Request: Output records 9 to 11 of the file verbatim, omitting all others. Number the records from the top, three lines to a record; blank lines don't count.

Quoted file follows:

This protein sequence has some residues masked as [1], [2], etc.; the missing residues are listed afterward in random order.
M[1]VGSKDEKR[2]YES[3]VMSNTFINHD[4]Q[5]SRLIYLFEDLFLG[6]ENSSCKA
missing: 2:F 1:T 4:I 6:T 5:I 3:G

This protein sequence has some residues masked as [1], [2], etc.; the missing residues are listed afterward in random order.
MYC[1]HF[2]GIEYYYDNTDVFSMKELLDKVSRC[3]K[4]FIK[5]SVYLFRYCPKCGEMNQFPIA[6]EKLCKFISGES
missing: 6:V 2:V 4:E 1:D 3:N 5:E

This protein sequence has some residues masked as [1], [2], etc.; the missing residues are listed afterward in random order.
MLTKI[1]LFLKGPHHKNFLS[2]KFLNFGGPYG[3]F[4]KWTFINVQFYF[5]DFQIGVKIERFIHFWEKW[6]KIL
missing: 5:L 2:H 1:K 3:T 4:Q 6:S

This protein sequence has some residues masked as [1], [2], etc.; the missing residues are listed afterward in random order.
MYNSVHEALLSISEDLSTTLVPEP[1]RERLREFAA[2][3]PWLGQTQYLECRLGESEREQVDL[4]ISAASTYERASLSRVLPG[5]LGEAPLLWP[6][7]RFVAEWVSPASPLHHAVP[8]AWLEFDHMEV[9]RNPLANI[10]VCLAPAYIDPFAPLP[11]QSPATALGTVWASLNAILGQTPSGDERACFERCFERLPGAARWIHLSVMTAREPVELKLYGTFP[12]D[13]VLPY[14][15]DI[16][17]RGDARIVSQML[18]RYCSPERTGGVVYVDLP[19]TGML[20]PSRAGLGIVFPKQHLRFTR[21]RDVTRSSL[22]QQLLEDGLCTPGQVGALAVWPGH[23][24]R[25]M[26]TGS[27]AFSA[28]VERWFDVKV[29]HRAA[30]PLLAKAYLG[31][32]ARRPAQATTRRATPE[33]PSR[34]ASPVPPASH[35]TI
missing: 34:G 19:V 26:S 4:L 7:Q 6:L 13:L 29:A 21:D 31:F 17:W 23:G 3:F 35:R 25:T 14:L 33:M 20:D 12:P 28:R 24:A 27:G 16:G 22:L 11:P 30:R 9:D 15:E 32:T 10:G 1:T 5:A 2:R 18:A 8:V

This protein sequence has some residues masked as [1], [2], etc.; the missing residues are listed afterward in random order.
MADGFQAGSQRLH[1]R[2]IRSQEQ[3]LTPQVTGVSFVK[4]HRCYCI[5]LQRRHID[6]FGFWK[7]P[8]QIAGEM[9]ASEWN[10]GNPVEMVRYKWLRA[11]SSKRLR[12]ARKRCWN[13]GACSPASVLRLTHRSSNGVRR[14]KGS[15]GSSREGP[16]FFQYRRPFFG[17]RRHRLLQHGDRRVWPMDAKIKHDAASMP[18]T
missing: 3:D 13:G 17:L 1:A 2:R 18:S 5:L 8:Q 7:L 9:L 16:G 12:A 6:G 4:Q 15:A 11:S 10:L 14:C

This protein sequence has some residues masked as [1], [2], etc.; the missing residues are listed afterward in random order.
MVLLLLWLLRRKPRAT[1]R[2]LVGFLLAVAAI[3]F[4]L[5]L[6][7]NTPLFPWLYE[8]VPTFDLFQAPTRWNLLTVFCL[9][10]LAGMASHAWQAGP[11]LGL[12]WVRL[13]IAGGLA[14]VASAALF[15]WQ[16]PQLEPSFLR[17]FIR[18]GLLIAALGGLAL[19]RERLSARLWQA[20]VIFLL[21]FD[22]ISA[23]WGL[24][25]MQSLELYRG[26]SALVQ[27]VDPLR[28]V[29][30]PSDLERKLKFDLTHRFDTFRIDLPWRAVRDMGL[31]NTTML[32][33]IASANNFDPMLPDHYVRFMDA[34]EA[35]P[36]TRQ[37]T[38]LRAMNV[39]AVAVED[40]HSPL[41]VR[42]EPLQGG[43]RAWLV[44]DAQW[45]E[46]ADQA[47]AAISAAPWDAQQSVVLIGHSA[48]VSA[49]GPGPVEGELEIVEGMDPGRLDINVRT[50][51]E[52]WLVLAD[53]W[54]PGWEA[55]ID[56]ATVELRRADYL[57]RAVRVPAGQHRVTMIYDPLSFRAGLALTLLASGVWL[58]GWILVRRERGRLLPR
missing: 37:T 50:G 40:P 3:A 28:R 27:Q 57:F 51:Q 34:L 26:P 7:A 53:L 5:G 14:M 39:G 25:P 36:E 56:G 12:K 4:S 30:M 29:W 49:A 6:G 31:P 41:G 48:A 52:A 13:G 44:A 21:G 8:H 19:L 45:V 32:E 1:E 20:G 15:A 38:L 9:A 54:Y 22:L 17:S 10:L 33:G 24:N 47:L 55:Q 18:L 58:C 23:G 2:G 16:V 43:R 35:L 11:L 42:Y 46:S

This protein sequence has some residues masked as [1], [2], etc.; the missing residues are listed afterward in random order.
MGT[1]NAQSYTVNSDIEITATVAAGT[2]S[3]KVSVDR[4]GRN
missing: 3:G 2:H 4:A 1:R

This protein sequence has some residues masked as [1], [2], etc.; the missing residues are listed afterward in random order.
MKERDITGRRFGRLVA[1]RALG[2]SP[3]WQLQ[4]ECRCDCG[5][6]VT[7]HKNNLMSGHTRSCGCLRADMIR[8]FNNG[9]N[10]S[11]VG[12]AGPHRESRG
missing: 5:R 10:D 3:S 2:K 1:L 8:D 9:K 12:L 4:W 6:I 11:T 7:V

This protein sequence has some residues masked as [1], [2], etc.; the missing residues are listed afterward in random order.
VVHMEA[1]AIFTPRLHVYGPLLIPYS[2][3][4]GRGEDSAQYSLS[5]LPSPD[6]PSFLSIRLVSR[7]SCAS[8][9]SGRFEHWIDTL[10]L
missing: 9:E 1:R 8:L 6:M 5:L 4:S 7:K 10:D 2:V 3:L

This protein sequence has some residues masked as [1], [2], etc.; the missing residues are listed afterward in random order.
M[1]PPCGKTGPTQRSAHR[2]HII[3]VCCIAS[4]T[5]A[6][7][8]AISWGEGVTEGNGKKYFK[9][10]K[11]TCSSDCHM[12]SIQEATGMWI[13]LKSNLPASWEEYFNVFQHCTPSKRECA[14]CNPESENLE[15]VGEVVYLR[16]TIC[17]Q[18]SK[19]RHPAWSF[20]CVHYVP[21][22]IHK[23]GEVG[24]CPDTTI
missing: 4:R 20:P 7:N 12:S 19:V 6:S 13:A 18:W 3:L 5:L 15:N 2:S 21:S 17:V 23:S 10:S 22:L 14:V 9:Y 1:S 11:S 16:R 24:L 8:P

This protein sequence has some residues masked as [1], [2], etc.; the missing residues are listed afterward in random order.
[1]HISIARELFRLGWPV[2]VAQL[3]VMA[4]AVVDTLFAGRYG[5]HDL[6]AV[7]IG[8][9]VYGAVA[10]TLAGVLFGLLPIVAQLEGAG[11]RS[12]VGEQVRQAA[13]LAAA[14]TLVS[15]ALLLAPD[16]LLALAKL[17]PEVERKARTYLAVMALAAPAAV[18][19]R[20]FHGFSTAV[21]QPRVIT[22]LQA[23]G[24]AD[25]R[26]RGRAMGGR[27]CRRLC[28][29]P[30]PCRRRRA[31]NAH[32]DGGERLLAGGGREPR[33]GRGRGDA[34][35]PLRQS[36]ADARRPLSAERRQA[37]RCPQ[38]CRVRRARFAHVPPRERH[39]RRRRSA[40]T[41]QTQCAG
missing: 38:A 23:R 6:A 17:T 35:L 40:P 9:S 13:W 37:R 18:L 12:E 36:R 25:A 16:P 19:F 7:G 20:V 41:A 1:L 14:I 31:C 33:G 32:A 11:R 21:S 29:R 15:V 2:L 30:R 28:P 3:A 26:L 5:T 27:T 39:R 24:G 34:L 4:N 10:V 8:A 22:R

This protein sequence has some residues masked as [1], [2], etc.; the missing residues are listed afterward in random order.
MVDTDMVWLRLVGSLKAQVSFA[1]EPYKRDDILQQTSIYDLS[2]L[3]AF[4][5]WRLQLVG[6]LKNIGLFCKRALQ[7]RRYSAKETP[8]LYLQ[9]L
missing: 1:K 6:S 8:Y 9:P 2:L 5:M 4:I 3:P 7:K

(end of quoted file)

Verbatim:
This protein sequence has some residues masked as [1], [2], etc.; the missing residues are listed afterward in random order.
VVHMEA[1]AIFTPRLHVYGPLLIPYS[2][3][4]GRGEDSAQYSLS[5]LPSPD[6]PSFLSIRLVSR[7]SCAS[8][9]SGRFEHWIDTL[10]L
missing: 9:E 1:R 8:L 6:M 5:L 4:S 7:K 10:D 2:V 3:L

This protein sequence has some residues masked as [1], [2], etc.; the missing residues are listed afterward in random order.
M[1]PPCGKTGPTQRSAHR[2]HII[3]VCCIAS[4]T[5]A[6][7][8]AISWGEGVTEGNGKKYFK[9][10]K[11]TCSSDCHM[12]SIQEATGMWI[13]LKSNLPASWEEYFNVFQHCTPSKRECA[14]CNPESENLE[15]VGEVVYLR[16]TIC[17]Q[18]SK[19]RHPAWSF[20]CVHYVP[21][22]IHK[23]GEVG[24]CPDTTI
missing: 4:R 20:P 7:N 12:S 19:V 6:S 13:A 18:W 3:L 5:L 15:N 2:S 21:S 17:V 23:S 10:S 22:L 14:V 9:Y 1:S 11:S 16:R 24:L 8:P

This protein sequence has some residues masked as [1], [2], etc.; the missing residues are listed afterward in random order.
[1]HISIARELFRLGWPV[2]VAQL[3]VMA[4]AVVDTLFAGRYG[5]HDL[6]AV[7]IG[8][9]VYGAVA[10]TLAGVLFGLLPIVAQLEGAG[11]RS[12]VGEQVRQAA[13]LAAA[14]TLVS[15]ALLLAPD[16]LLALAKL[17]PEVERKARTYLAVMALAAPAAV[18][19]R[20]FHGFSTAV[21]QPRVIT[22]LQA[23]G[24]AD[25]R[26]RGRAMGGR[27]CRRLC[28][29]P[30]PCRRRRA[31]NAH[32]DGGERLLAGGGREPR[33]GRGRGDA[34][35]PLRQS[36]ADARRPLSAERRQA[37]RCPQ[38]CRVRRARFAHVPPRERH[39]RRRRSA[40]T[41]QTQCAG
missing: 38:A 23:R 6:A 17:T 35:L 40:P 9:S 13:W 37:R 18:L 12:E 36:R 25:A 16:P 19:F 7:G 20:V 41:A 1:L 14:I 31:C 33:G 32:A 11:R 21:S 29:R 15:V 2:L 30:R 28:P 3:A 26:L 5:T 27:T 39:R 24:G 34:L 4:N 10:V 8:A 22:R